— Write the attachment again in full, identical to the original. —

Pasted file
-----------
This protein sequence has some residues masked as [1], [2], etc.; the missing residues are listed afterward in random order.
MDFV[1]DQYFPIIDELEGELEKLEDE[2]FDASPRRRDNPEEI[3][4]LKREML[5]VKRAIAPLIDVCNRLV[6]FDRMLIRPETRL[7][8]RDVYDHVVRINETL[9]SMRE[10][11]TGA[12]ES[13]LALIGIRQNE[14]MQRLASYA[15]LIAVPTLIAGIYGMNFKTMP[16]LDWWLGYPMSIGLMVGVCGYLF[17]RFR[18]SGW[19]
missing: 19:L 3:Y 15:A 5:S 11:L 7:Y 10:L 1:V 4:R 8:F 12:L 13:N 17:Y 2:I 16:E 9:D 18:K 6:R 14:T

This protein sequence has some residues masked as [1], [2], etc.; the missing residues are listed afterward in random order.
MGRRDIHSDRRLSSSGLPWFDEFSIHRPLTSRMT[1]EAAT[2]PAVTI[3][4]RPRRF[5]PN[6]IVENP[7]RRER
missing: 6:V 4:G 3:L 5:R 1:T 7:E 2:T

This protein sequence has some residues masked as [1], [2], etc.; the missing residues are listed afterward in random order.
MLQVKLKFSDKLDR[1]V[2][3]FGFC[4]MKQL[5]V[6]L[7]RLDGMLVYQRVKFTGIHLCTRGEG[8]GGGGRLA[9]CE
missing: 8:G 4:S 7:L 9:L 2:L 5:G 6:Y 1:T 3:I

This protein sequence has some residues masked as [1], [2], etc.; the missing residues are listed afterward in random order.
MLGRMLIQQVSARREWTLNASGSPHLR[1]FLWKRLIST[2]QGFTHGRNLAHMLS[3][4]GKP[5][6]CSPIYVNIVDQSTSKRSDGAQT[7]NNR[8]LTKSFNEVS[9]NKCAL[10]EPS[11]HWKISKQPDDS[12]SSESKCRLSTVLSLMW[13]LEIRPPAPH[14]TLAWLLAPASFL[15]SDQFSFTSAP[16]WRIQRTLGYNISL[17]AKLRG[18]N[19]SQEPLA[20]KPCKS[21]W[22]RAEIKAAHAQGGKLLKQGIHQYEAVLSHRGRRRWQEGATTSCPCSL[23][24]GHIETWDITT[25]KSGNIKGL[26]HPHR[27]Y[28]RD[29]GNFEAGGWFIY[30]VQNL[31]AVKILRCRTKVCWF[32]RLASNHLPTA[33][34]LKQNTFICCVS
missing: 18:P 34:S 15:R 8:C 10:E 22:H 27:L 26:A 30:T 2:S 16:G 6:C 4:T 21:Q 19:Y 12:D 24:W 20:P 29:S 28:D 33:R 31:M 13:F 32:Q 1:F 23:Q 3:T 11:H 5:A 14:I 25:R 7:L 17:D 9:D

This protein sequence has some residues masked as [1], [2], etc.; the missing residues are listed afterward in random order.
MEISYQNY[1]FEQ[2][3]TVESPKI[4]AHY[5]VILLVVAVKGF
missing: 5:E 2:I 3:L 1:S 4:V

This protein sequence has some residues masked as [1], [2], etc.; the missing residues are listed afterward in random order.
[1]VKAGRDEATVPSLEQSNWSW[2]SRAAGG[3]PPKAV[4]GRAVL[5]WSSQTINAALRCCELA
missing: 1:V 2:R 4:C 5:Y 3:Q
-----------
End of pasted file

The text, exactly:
This protein sequence has some residues masked as [1], [2], etc.; the missing residues are listed afterward in random order.
MDFV[1]DQYFPIIDELEGELEKLEDE[2]FDASPRRRDNPEEI[3][4]LKREML[5]VKRAIAPLIDVCNRLV[6]FDRMLIRPETRL[7][8]RDVYDHVVRINETL[9]SMRE[10][11]TGA[12]ES[13]LALIGIRQNE[14]MQRLASYA[15]LIAVPTLIAGIYGMNFKTMP[16]LDWWLGYPMSIGLMVGVCGYLF[17]RFR[18]SGW[19]
missing: 19:L 3:Y 15:A 5:S 11:L 7:Y 10:L 1:V 4:R 8:F 12:L 13:N 17:Y 2:I 16:E 9:D 18:K 6:R 14:T

This protein sequence has some residues masked as [1], [2], etc.; the missing residues are listed afterward in random order.
MGRRDIHSDRRLSSSGLPWFDEFSIHRPLTSRMT[1]EAAT[2]PAVTI[3][4]RPRRF[5]PN[6]IVENP[7]RRER
missing: 6:V 4:G 3:L 5:R 1:T 7:E 2:T

This protein sequence has some residues masked as [1], [2], etc.; the missing residues are listed afterward in random order.
MLQVKLKFSDKLDR[1]V[2][3]FGFC[4]MKQL[5]V[6]L[7]RLDGMLVYQRVKFTGIHLCTRGEG[8]GGGGRLA[9]CE
missing: 8:G 4:S 7:L 9:L 2:L 5:G 6:Y 1:T 3:I

This protein sequence has some residues masked as [1], [2], etc.; the missing residues are listed afterward in random order.
MLGRMLIQQVSARREWTLNASGSPHLR[1]FLWKRLIST[2]QGFTHGRNLAHMLS[3][4]GKP[5][6]CSPIYVNIVDQSTSKRSDGAQT[7]NNR[8]LTKSFNEVS[9]NKCAL[10]EPS[11]HWKISKQPDDS[12]SSESKCRLSTVLSLMW[13]LEIRPPAPH[14]TLAWLLAPASFL[15]SDQFSFTSAP[16]WRIQRTLGYNISL[17]AKLRG[18]N[19]SQEPLA[20]KPCKS[21]W[22]RAEIKAAHAQGGKLLKQGIHQYEAVLSHRGRRRWQEGATTSCPCSL[23][24]GHIETWDITT[25]KSGNIKGL[26]HPHR[27]Y[28]RD[29]GNFEAGGWFIY[30]VQNL[31]AVKILRCRTKVCWF[32]RLASNHLPTA[33][34]LKQNTFICCVS
missing: 18:P 34:S 15:R 8:C 10:E 22:H 27:L 26:A 30:T 2:S 16:G 6:C 4:T 21:Q 19:Y 12:D 24:W 20:P 29:S 28:D 33:R 31:M 13:F 32:Q 1:F 23:Q 3:T 11:H 5:A 14:I 25:R 7:L 17:D 9:D

This protein sequence has some residues masked as [1], [2], etc.; the missing residues are listed afterward in random order.
MEISYQNY[1]FEQ[2][3]TVESPKI[4]AHY[5]VILLVVAVKGF
missing: 5:E 2:I 3:L 1:S 4:V

This protein sequence has some residues masked as [1], [2], etc.; the missing residues are listed afterward in random order.
[1]VKAGRDEATVPSLEQSNWSW[2]SRAAGG[3]PPKAV[4]GRAVL[5]WSSQTINAALRCCELA
missing: 1:V 2:R 4:C 5:Y 3:Q